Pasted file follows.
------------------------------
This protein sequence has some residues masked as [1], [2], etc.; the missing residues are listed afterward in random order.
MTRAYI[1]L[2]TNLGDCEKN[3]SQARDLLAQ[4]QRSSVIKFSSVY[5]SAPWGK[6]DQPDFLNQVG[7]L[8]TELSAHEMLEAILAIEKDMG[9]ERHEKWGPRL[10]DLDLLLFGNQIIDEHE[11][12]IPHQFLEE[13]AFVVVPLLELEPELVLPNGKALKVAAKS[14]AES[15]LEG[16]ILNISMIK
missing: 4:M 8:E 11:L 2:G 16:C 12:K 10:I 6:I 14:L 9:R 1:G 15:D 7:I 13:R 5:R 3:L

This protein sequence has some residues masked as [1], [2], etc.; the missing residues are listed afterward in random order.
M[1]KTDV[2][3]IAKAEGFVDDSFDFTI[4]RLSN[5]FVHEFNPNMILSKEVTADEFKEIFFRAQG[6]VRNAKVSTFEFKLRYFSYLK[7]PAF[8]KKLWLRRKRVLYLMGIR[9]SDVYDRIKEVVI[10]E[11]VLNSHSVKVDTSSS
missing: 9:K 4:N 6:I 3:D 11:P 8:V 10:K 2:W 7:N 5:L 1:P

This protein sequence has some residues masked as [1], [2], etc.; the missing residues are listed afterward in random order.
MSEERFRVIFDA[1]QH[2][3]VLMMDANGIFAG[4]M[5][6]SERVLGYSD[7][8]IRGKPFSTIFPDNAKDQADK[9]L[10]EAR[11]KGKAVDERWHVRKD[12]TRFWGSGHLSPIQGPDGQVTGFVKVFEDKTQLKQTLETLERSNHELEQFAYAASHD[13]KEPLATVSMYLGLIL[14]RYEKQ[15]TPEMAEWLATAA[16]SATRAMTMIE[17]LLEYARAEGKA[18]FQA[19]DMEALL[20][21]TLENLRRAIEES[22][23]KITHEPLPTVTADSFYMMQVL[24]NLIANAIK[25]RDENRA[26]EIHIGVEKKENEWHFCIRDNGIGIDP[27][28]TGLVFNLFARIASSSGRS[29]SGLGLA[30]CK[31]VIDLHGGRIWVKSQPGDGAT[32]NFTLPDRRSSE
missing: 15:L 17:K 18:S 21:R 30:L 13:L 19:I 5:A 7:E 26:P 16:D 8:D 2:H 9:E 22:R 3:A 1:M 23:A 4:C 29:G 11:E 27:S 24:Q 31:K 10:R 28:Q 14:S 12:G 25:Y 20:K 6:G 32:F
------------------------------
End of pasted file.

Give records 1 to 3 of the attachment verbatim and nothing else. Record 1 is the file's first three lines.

This protein sequence has some residues masked as [1], [2], etc.; the missing residues are listed afterward in random order.
MTRAYI[1]L[2]TNLGDCEKN[3]SQARDLLAQ[4]QRSSVIKFSSVY[5]SAPWGK[6]DQPDFLNQVG[7]L[8]TELSAHEMLEAILAIEKDMG[9]ERHEKWGPRL[10]DLDLLLFGNQIIDEHE[11][12]IPHQFLEE[13]AFVVVPLLELEPELVLPNGKALKVAAKS[14]AES[15]LEG[16]ILNISMIK
missing: 4:M 8:E 11:L 2:G 16:C 12:K 10:I 6:I 14:L 9:R 1:G 15:D 7:I 13:R 5:R 3:L

This protein sequence has some residues masked as [1], [2], etc.; the missing residues are listed afterward in random order.
M[1]KTDV[2][3]IAKAEGFVDDSFDFTI[4]RLSN[5]FVHEFNPNMILSKEVTADEFKEIFFRAQG[6]VRNAKVSTFEFKLRYFSYLK[7]PAF[8]KKLWLRRKRVLYLMGIR[9]SDVYDRIKEVVI[10]E[11]VLNSHSVKVDTSSS
missing: 9:K 4:N 6:I 3:D 11:P 8:V 10:K 2:W 7:N 5:L 1:P

This protein sequence has some residues masked as [1], [2], etc.; the missing residues are listed afterward in random order.
MSEERFRVIFDA[1]QH[2][3]VLMMDANGIFAG[4]M[5][6]SERVLGYSD[7][8]IRGKPFSTIFPDNAKDQADK[9]L[10]EAR[11]KGKAVDERWHVRKD[12]TRFWGSGHLSPIQGPDGQVTGFVKVFEDKTQLKQTLETLERSNHELEQFAYAASHD[13]KEPLATVSMYLGLIL[14]RYEKQ[15]TPEMAEWLATAA[16]SATRAMTMIE[17]LLEYARAEGKA[18]FQA[19]DMEALL[20][21]TLENLRRAIEES[22][23]KITHEPLPTVTADSFYMMQVL[24]NLIANAIK[25]RDENRA[26]EIHIGVEKKENEWHFCIRDNGIGIDP[27][28]TGLVFNLFARIASSSGRS[29]SGLGLA[30]CK[31]VIDLHGGRIWVKSQPGDGAT[32]NFTLPDRRSSE
missing: 15:L 17:K 18:S 21:R 30:L 13:L 19:I 5:A 7:E 26:P 16:D 8:D 2:H 9:E 22:R 3:A 1:M 23:A 4:C 29:G 11:E 27:S 24:Q 31:K 10:R 28:Q 14:S 12:G 25:Y 20:K 6:G 32:F